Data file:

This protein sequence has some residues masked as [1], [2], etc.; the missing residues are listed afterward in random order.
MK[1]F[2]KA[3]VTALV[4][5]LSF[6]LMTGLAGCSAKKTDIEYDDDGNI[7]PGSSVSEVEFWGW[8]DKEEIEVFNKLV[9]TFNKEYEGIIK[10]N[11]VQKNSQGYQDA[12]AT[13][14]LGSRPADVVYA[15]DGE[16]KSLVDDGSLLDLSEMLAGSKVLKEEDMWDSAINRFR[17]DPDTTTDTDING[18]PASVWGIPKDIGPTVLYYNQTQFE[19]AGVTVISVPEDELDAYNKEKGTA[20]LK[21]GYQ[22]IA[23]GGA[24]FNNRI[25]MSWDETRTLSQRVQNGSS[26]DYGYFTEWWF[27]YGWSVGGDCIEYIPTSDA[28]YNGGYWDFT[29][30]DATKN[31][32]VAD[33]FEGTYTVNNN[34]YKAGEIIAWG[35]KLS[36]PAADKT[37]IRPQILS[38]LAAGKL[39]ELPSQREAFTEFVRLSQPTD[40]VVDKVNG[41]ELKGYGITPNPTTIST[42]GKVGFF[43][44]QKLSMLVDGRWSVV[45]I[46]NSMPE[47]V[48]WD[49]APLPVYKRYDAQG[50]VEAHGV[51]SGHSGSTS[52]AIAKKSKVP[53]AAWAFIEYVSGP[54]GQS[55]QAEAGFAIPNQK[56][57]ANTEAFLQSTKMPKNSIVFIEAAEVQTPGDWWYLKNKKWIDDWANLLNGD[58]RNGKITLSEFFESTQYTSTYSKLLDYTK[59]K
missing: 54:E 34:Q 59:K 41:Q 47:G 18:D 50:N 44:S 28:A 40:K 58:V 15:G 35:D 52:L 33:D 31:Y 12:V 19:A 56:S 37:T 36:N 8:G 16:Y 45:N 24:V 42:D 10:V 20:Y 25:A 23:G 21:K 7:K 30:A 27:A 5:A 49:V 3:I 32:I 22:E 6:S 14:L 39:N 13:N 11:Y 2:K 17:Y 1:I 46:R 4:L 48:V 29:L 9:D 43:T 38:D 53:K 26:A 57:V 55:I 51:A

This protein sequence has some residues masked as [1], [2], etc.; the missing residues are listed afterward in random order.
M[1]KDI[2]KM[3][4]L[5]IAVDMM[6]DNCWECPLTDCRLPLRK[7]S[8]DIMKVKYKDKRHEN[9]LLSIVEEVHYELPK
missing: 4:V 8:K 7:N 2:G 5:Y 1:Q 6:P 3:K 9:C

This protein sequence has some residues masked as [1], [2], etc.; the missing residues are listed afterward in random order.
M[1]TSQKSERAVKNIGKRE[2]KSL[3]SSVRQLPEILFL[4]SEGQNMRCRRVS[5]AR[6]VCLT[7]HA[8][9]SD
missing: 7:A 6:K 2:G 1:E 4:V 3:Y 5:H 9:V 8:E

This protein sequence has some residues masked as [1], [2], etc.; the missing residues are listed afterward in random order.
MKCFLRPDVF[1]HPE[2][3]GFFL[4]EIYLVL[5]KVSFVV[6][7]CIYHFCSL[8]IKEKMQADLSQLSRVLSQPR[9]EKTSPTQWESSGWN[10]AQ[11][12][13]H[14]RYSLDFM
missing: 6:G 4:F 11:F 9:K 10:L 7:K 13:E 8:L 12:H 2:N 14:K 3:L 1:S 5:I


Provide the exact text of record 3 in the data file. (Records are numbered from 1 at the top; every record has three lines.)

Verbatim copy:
This protein sequence has some residues masked as [1], [2], etc.; the missing residues are listed afterward in random order.
M[1]TSQKSERAVKNIGKRE[2]KSL[3]SSVRQLPEILFL[4]SEGQNMRCRRVS[5]AR[6]VCLT[7]HA[8][9]SD
missing: 7:A 6:K 2:G 1:E 4:V 3:Y 5:H 9:V 8:E